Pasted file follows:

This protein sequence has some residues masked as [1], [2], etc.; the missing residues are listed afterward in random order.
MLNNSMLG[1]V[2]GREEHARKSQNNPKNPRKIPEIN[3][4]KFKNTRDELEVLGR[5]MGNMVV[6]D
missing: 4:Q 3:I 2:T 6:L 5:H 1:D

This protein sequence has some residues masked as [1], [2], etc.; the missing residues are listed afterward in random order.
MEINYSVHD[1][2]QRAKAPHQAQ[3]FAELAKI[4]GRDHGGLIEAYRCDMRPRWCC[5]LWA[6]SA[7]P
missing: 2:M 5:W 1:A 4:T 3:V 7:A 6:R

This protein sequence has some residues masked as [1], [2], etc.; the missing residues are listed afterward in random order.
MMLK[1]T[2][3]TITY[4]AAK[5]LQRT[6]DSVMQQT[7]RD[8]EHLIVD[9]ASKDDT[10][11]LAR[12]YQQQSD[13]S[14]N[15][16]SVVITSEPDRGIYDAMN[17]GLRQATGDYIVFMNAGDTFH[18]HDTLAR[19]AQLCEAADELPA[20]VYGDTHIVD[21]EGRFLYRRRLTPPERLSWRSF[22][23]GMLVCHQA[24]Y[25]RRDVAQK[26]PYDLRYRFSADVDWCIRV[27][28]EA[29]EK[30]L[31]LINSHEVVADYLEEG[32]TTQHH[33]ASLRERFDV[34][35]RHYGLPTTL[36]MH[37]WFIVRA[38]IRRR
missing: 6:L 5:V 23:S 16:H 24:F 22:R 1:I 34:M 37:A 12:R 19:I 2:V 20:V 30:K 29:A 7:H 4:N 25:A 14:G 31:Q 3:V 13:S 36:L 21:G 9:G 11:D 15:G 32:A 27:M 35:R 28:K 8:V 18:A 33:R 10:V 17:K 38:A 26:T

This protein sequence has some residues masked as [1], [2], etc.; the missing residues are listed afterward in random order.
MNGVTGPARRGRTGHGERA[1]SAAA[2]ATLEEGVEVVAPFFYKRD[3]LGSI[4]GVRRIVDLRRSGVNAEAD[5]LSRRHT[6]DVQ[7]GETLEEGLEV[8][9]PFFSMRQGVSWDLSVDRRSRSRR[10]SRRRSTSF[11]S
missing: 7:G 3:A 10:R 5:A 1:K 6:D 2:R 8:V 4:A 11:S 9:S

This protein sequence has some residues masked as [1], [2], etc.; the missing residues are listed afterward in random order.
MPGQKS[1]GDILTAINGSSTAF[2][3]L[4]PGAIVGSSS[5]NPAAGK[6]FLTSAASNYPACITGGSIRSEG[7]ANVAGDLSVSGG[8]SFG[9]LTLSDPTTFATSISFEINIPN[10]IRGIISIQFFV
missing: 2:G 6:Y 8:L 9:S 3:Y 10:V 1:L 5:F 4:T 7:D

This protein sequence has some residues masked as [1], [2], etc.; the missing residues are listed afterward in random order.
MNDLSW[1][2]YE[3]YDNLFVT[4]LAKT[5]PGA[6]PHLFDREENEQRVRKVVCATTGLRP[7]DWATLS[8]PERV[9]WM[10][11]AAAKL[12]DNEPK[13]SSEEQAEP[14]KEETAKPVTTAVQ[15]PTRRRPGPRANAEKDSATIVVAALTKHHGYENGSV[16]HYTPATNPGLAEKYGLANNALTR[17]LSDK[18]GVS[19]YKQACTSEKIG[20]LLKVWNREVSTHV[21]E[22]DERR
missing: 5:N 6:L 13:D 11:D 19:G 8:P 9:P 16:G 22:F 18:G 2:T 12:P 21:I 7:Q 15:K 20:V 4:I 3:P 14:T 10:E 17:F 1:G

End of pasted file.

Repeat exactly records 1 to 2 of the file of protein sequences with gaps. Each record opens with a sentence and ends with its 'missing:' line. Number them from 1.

This protein sequence has some residues masked as [1], [2], etc.; the missing residues are listed afterward in random order.
MLNNSMLG[1]V[2]GREEHARKSQNNPKNPRKIPEIN[3][4]KFKNTRDELEVLGR[5]MGNMVV[6]D
missing: 4:Q 3:I 2:T 6:L 5:H 1:D

This protein sequence has some residues masked as [1], [2], etc.; the missing residues are listed afterward in random order.
MEINYSVHD[1][2]QRAKAPHQAQ[3]FAELAKI[4]GRDHGGLIEAYRCDMRPRWCC[5]LWA[6]SA[7]P
missing: 2:M 5:W 1:A 4:T 3:V 7:A 6:R